Indianapolis Public Schools leaders are done waiting for the state to take the lead when it comes to assessing whether struggling schools need radical help.

In the past, the district has largely decided which schools to overhaul by looking at the schools’ state grades, which are based on their test scores. Now, staff will use test scores as a starting point — but will then hold meetings with school leadership, teachers, staff, students and families to figure out why schools are struggling and what could help them before deciding which schools to tackle. Officials are starting this process at seven elementary and middle schools this summer.

The goal is to capture deeper information about why schools might be struggling, rather than just the fact that they have low test scores.

“We are looking at multiple measures,” said Superintendent Lewis Ferebee. “The state accountability model doesn’t (include) a qualitative review and dive deep into some of the challenges (at schools).”

High schools were not included in the process because the district is already in the midst of plans to reconfigure them by removing model school students, updating academic offerings and closing several campuses.

At some of the low-scoring schools identified, the district might decide to continue with the current approach, such as School 43, where a new principal has won strong support from the administration. The district could also move to add schools to the transformation zone, a state-funded program that offers additional coaching to a handful of struggling schools.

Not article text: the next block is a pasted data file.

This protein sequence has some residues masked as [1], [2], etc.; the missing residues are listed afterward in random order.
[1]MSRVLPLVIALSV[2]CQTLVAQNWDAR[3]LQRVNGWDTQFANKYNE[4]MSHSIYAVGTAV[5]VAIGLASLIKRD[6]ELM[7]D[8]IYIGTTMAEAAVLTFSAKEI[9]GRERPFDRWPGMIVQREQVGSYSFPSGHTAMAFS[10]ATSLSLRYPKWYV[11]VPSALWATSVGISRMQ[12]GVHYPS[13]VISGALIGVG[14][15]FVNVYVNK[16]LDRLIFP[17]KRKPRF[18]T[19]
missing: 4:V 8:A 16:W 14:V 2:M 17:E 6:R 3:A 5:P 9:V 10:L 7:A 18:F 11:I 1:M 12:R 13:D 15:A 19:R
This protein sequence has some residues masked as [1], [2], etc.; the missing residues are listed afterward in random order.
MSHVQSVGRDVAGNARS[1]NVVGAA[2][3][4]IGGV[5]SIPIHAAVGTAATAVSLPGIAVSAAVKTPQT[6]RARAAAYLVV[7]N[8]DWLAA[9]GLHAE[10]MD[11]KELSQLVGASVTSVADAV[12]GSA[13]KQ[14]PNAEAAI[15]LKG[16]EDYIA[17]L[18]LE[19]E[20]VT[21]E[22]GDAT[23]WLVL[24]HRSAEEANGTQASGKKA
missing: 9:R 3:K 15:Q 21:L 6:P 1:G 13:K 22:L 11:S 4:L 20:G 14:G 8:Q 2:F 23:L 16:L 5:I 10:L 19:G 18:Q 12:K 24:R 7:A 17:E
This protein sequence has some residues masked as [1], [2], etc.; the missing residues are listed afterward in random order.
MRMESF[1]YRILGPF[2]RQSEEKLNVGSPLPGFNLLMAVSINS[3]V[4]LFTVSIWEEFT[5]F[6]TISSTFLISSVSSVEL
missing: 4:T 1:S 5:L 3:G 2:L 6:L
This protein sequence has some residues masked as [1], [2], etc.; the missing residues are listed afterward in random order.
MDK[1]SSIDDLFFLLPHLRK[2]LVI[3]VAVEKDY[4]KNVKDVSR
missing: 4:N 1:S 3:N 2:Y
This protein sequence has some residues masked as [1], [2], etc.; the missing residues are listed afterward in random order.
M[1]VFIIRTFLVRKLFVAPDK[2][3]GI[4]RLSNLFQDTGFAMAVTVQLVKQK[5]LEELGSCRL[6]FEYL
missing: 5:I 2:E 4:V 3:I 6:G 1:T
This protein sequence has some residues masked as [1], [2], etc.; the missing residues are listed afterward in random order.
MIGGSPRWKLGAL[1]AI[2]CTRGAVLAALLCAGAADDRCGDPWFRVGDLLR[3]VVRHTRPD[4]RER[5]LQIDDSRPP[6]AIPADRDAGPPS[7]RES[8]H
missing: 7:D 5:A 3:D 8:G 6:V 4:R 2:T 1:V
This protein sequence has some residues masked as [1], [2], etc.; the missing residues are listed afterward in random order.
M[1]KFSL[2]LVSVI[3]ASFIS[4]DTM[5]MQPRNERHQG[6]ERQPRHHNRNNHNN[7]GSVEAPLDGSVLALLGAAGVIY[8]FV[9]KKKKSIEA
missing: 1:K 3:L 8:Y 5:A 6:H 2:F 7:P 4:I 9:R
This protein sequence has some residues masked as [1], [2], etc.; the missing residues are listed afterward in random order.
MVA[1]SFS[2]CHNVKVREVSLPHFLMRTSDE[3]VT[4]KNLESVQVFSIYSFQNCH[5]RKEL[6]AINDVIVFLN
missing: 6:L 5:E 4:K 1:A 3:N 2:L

But this also is the first step in selecting schools that might ultimately be restarted as innovation schools. Those schools are considered part of the district but are managed by outside charter operators or nonprofits. When schools restart as innovation schools, the staff and teachers are dismissed and must reapply for positions with the new school manager.

Over the past two years, the school board has restarted three low-performing elementary schools as innovation schools, with another slated for restart this fall. Those schools had several years of failing grades from the state and faced the prospect of state takeover.

“The point of the school quality review is really to get the qualitative, the context of the story behind those numbers,” said Aleesia Johnson, who oversees innovation schools for the district. “The story might end up being a positive story. … Or the story might be, these numbers are representative of some bigger issues that might be happening at the school.”

These are the seven schools identified as having test scores in the bottom quarter and growth growth scores in the bottom half for the district.

  • Emma Donnan Elementary School
  • School 94
  • School 43
  • School 48
  • School 14
  • School 39
  • Harshman Middle School